As my research project comes to a close, I’d like to attempt to make some broad conclusions and tie together the concepts of health promotion and community capacity building one last time. In previous posts I discussed the importance of using research as a link between capacity building and health promotion and examined the sociological concept of community. In this final post I would like to introduce a community based research method that unites concepts in these previous posts and in my opinion, is one of the most promising methods through which to conduct capacity building and health promotion in unison. This method is called community based participatory research, abbreviated as CBPR .
CBPR is defined as a “collaborative research approach that is designed to ensure and establish structures for participation by communities affected by the issue being studied, representatives of organizations, and researchers in all aspects of the research process to improve health and well-being through taking action, including social change” (Agency for Healthcare Research and Quality 3). By stressing “shared decision-making” and “mutual ownership” of research, planning, plans, actions and outcomes, community members are made an integral part of any health promotion endeavor (Agency for Healthcare Research and Quality 3). CBPR complements capacity building efforts because it encourages the sharing of ideas and responsibilities among residents via the use of consensus based decision-making—and from the beginning by promoting residents to define the research questions and recognize the potential value of systematic evidence. The research conducted in CBPR may consist of SNA or other forms of interviews/questionnaires, used to better understand community structure and concerns. Research conducted in a culturally sensitive manner may allow those conducting a health intervention to better target the most pressing health issues, track the success of the intervention and initiate open dialogue with locals in order to build a trusting, collaborative relationship. CBPR facilitates community engagement, which fosters collaboration and thus may strengthen social ties and build capacity. Simultaneously, researchers gather valuable information via CBPR and can then implement health initiatives tailored to the expressed needs and concerns of community members.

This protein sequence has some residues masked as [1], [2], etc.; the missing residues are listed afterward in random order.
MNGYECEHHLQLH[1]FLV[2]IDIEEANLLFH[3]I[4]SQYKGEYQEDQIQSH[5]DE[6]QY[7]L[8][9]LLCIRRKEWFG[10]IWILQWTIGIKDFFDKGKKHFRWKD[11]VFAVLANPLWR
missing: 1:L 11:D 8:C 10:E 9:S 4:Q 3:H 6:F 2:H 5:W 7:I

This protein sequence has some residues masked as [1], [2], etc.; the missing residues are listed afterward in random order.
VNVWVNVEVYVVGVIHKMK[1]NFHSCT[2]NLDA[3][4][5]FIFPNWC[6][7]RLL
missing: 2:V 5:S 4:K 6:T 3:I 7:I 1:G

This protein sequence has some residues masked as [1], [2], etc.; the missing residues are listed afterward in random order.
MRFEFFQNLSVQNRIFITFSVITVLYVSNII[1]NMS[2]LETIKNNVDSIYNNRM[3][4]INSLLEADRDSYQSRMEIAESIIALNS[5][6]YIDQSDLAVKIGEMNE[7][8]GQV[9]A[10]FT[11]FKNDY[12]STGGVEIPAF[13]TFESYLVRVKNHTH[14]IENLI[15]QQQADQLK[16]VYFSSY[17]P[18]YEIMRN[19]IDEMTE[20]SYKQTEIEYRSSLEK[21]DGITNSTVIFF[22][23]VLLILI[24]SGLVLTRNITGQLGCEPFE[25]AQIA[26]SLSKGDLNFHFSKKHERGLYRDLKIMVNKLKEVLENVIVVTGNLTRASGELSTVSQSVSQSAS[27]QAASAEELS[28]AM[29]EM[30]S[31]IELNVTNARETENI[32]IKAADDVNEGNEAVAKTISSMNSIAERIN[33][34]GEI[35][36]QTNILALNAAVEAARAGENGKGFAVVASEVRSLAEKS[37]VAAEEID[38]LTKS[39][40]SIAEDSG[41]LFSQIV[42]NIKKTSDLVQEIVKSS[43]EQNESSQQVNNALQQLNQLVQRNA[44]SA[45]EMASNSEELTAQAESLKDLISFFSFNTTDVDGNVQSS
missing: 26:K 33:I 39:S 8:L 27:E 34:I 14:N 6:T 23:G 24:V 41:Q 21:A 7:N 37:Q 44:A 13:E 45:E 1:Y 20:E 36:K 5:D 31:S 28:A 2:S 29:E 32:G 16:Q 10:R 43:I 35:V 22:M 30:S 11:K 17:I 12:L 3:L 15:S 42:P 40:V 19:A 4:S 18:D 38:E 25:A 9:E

CBPR is unique in its perspective on health promotion and relevance to capacity building because of its emphasis on “co-learning” and the exchange of scientific knowledge and local wisdom (Agency for Healthcare Research and Quality 3). External entities that enter a community with a health promotion agenda possess resources and epidemiological knowledge that residents may not. Nevertheless, residents also possess knowledge that is essential to overcoming health obstacles, such as the location of clean drinking water, which diseases are currently most prevalent or awareness of cultural beliefs about a particular disease. Hence, health promotion should involve learning and new insights from both parties involved, for an equitable partnership must be established that facilitates a complete understanding of the issues at hand. The sharing of local wisdom and voicing health concerns may lead to the generation of proposed solutions to these concerns and thus develop a community’s collective problem solving abilities.
A primary objective of health promotion efforts is to encourage participation in and community ownership of any project executed. A health intervention can only make a lasting impact if community members continue the programs, arrangements, organizations, and health habits promoted in the intervention after the operators of the intervention leave the community. Community Based Participatory Research is a means of achieving this objective and evidently can serve as a bridge between community capacity building and health promotion organization, plans, implementation and outcomes.
United States. Agency for Healthcare Research and Quality. Community-Based Participatory Research: Assessing the Evidence. no. 99.;
no. 04-E022-1; no. 04-E 022-1.; no. 99 Vol. Rockville, Md.: Agency for Healthcare Research and Quality, 2004.